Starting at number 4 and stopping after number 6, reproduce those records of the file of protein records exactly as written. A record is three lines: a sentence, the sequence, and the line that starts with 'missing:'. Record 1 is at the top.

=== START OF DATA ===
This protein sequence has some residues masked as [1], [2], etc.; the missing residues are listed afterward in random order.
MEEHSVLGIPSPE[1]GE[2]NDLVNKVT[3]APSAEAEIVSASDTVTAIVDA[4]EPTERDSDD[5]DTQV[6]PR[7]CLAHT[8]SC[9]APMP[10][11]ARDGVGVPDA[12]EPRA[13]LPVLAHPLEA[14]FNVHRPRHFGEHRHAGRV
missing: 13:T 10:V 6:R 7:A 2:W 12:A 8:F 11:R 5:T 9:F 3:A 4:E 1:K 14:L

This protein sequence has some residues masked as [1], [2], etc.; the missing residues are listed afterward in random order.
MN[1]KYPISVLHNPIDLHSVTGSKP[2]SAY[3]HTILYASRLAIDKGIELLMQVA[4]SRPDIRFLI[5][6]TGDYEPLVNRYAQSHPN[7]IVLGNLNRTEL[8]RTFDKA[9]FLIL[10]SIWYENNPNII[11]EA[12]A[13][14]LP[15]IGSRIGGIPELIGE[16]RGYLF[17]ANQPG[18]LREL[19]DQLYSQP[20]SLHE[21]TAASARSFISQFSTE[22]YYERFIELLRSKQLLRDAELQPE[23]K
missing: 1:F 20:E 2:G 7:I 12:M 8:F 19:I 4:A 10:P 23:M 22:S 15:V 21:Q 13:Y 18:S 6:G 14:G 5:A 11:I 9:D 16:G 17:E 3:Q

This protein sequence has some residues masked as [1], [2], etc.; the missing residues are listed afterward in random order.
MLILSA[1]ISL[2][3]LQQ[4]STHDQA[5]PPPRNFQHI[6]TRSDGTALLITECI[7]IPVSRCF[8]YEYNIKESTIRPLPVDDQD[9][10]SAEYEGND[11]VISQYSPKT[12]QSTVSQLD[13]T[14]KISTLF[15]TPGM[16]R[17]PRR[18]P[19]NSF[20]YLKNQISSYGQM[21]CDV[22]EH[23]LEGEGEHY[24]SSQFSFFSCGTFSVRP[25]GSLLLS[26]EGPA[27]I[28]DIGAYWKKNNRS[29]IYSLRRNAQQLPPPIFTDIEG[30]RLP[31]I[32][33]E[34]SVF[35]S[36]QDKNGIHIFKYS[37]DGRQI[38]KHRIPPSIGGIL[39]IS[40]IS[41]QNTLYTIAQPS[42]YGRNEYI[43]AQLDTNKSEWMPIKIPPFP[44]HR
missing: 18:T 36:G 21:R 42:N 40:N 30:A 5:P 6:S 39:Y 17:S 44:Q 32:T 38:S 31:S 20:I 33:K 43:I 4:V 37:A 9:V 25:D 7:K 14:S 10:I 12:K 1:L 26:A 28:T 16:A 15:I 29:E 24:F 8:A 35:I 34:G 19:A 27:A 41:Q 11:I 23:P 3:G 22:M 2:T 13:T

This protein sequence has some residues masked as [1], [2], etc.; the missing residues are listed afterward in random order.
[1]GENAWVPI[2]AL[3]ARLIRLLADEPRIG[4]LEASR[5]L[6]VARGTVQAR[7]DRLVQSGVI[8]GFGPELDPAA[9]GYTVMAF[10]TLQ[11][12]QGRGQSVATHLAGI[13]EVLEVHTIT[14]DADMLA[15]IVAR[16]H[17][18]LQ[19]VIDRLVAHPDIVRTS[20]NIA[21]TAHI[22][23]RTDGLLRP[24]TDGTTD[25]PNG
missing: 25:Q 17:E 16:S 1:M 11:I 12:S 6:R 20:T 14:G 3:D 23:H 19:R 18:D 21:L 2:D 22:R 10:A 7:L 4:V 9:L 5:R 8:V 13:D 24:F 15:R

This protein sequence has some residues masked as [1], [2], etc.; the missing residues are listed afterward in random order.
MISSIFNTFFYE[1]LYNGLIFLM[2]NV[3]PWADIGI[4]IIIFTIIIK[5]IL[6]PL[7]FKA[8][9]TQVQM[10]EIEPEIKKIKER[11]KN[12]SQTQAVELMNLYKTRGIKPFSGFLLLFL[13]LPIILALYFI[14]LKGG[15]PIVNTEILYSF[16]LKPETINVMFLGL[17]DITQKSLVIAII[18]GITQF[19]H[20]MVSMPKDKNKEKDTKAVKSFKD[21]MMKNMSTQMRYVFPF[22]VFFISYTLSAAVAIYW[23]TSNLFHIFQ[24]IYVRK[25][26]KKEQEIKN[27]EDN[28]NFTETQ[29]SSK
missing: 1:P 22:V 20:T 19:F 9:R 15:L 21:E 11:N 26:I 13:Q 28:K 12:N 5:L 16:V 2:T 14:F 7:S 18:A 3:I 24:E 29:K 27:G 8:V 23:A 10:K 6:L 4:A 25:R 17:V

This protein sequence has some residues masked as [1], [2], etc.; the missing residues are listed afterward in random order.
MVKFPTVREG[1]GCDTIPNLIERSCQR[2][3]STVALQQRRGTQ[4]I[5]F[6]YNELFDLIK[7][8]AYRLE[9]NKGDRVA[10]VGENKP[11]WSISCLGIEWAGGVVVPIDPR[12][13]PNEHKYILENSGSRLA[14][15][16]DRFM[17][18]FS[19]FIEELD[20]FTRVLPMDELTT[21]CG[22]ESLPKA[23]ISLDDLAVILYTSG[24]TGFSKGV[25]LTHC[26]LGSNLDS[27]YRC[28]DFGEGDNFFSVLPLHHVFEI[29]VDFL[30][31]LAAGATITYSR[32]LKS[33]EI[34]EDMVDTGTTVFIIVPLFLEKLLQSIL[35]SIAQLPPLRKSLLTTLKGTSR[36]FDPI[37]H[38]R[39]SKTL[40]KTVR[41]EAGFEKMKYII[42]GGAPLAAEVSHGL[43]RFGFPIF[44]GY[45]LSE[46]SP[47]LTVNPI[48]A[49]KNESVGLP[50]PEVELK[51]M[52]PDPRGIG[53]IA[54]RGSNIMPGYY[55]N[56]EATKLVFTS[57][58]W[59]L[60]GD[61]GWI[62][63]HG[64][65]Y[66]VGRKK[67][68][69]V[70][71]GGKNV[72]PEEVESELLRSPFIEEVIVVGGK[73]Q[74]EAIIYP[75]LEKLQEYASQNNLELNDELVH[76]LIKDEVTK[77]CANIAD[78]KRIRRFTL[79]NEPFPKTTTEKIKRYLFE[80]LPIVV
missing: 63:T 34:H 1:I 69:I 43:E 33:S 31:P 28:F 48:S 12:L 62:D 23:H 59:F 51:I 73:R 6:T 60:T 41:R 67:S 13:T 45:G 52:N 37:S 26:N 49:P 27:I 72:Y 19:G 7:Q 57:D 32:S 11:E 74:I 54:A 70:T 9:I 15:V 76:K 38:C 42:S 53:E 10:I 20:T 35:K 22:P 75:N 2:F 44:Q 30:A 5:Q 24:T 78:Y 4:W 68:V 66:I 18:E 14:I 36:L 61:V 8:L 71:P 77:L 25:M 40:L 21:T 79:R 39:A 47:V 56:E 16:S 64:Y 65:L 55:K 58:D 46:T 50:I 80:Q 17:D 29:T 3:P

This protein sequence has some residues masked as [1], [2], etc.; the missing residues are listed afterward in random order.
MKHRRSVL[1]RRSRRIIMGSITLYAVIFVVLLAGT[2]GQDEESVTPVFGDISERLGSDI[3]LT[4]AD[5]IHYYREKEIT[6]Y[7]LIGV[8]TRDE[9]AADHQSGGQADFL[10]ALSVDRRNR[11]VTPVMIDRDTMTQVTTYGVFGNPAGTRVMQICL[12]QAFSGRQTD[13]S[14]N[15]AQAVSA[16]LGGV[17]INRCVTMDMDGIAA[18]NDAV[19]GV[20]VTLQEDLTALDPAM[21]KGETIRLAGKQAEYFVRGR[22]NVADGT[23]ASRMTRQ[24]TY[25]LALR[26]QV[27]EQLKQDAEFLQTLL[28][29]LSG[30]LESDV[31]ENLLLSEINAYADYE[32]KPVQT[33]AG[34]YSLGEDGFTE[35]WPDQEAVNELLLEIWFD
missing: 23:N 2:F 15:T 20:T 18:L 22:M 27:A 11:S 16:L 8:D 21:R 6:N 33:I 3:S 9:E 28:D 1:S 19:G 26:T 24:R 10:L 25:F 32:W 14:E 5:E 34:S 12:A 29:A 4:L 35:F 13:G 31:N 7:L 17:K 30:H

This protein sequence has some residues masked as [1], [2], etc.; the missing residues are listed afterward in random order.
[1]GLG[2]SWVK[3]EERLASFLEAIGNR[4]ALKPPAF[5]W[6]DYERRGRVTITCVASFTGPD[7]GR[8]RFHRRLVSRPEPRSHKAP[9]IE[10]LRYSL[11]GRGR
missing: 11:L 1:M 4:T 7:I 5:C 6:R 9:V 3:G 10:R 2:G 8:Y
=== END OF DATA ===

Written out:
This protein sequence has some residues masked as [1], [2], etc.; the missing residues are listed afterward in random order.
[1]GENAWVPI[2]AL[3]ARLIRLLADEPRIG[4]LEASR[5]L[6]VARGTVQAR[7]DRLVQSGVI[8]GFGPELDPAA[9]GYTVMAF[10]TLQ[11][12]QGRGQSVATHLAGI[13]EVLEVHTIT[14]DADMLA[15]IVAR[16]H[17][18]LQ[19]VIDRLVAHPDIVRTS[20]NIA[21]TAHI[22][23]RTDGLLRP[24]TDGTTD[25]PNG
missing: 25:Q 17:E 16:S 1:M 11:I 12:S 6:R 20:T 14:G 3:D 23:H 19:R 18:D 21:L 2:D 22:R 10:A 7:L 4:V 9:L 5:R 8:V 13:D 24:F 15:R

This protein sequence has some residues masked as [1], [2], etc.; the missing residues are listed afterward in random order.
MISSIFNTFFYE[1]LYNGLIFLM[2]NV[3]PWADIGI[4]IIIFTIIIK[5]IL[6]PL[7]FKA[8][9]TQVQM[10]EIEPEIKKIKER[11]KN[12]SQTQAVELMNLYKTRGIKPFSGFLLLFL[13]LPIILALYFI[14]LKGG[15]PIVNTEILYSF[16]LKPETINVMFLGL[17]DITQKSLVIAII[18]GITQF[19]H[20]MVSMPKDKNKEKDTKAVKSFKD[21]MMKNMSTQMRYVFPF[22]VFFISYTLSAAVAIYW[23]TSNLFHIFQ[24]IYVRK[25][26]KKEQEIKN[27]EDN[28]NFTETQ[29]SSK
missing: 1:P 22:V 20:T 19:F 9:R 15:L 21:E 11:N 26:I 13:Q 28:K 12:N 5:L 16:V 2:T 14:F 7:S 18:A 3:I 24:E 29:K 27:G 8:V 23:A 10:K 6:L 4:A 25:R 17:V

This protein sequence has some residues masked as [1], [2], etc.; the missing residues are listed afterward in random order.
MVKFPTVREG[1]GCDTIPNLIERSCQR[2][3]STVALQQRRGTQ[4]I[5]F[6]YNELFDLIK[7][8]AYRLE[9]NKGDRVA[10]VGENKP[11]WSISCLGIEWAGGVVVPIDPR[12][13]PNEHKYILENSGSRLA[14][15][16]DRFM[17][18]FS[19]FIEELD[20]FTRVLPMDELTT[21]CG[22]ESLPKA[23]ISLDDLAVILYTSG[24]TGFSKGV[25]LTHC[26]LGSNLDS[27]YRC[28]DFGEGDNFFSVLPLHHVFEI[29]VDFL[30][31]LAAGATITYSR[32]LKS[33]EI[34]EDMVDTGTTVFIIVPLFLEKLLQSIL[35]SIAQLPPLRKSLLTTLKGTSR[36]FDPI[37]H[38]R[39]SKTL[40]KTVR[41]EAGFEKMKYII[42]GGAPLAAEVSHGL[43]RFGFPIF[44]GY[45]LSE[46]SP[47]LTVNPI[48]A[49]KNESVGLP[50]PEVELK[51]M[52]PDPRGIG[53]IA[54]RGSNIMPGYY[55]N[56]EATKLVFTS[57][58]W[59]L[60]GD[61]GWI[62][63]HG[64][65]Y[66]VGRKK[67][68][69]V[70][71]GGKNV[72]PEEVESELLRSPFIEEVIVVGGK[73]Q[74]EAIIYP[75]LEKLQEYASQNNLELNDELVH[76]LIKDEVTK[77]CANIAD[78]KRIRRFTL[79]NEPFPKTTTEKIKRYLFE[80]LPIVV
missing: 63:T 34:H 1:I 69:I 43:E 33:S 31:P 28:F 48:S 12:L 62:D 23:H 59:F 51:I 73:R 6:T 60:T 41:R 67:S 13:T 45:G 52:N 37:S 26:N 49:P 27:I 72:Y 19:G 7:Q 57:D 32:S 11:E 74:I 54:A 70:T 9:I 15:V 76:K 38:C 42:S 53:E 10:I 20:T 35:K 22:P 75:N 2:F 44:Q 30:A 5:Q 24:T 78:Y 4:W 68:V 66:I 18:E 14:I 36:L 61:V 8:L 71:P 77:L 25:M 40:L 21:T 79:R 39:A 47:V 56:E 16:S 64:Y 65:L 55:K 58:D 46:T 50:I 80:Q 17:D 29:T 3:P